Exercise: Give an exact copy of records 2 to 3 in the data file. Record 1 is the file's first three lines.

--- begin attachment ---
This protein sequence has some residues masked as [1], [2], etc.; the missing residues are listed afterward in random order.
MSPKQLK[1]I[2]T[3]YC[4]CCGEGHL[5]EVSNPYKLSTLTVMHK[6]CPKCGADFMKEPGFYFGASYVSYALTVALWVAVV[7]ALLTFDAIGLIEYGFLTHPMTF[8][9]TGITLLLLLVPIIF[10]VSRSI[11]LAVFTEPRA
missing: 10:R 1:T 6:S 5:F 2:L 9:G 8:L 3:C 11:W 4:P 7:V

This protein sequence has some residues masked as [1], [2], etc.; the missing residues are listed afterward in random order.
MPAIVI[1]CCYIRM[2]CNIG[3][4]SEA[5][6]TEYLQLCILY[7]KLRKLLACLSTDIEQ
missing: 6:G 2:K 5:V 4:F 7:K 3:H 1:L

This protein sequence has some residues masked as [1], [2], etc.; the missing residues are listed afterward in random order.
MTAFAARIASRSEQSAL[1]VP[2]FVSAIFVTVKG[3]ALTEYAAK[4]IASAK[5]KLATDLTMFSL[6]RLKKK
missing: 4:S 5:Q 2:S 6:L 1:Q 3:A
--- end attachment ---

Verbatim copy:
This protein sequence has some residues masked as [1], [2], etc.; the missing residues are listed afterward in random order.
MPAIVI[1]CCYIRM[2]CNIG[3][4]SEA[5][6]TEYLQLCILY[7]KLRKLLACLSTDIEQ
missing: 6:G 2:K 5:V 4:F 7:K 3:H 1:L

This protein sequence has some residues masked as [1], [2], etc.; the missing residues are listed afterward in random order.
MTAFAARIASRSEQSAL[1]VP[2]FVSAIFVTVKG[3]ALTEYAAK[4]IASAK[5]KLATDLTMFSL[6]RLKKK
missing: 4:S 5:Q 2:S 6:L 1:Q 3:A